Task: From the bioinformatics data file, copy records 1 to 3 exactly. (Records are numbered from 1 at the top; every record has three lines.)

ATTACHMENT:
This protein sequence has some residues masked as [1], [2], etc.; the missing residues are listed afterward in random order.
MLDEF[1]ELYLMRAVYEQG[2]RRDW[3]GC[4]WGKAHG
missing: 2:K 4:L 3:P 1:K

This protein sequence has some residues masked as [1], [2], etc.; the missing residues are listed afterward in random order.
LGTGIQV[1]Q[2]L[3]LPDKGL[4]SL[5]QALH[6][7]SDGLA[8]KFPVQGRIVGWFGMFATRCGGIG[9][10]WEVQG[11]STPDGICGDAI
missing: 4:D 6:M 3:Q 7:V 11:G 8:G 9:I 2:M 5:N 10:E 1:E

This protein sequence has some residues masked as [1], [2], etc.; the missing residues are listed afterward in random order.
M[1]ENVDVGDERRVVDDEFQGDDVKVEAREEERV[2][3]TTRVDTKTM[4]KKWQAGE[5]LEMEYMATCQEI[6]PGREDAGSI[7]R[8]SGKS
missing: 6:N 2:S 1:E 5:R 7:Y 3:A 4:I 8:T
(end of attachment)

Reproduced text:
This protein sequence has some residues masked as [1], [2], etc.; the missing residues are listed afterward in random order.
MLDEF[1]ELYLMRAVYEQG[2]RRDW[3]GC[4]WGKAHG
missing: 2:K 4:L 3:P 1:K

This protein sequence has some residues masked as [1], [2], etc.; the missing residues are listed afterward in random order.
LGTGIQV[1]Q[2]L[3]LPDKGL[4]SL[5]QALH[6][7]SDGLA[8]KFPVQGRIVGWFGMFATRCGGIG[9][10]WEVQG[11]STPDGICGDAI
missing: 4:D 6:M 3:Q 7:V 11:G 8:G 9:I 2:M 5:N 10:E 1:E

This protein sequence has some residues masked as [1], [2], etc.; the missing residues are listed afterward in random order.
M[1]ENVDVGDERRVVDDEFQGDDVKVEAREEERV[2][3]TTRVDTKTM[4]KKWQAGE[5]LEMEYMATCQEI[6]PGREDAGSI[7]R[8]SGKS
missing: 6:N 2:S 1:E 5:R 7:Y 3:A 4:I 8:T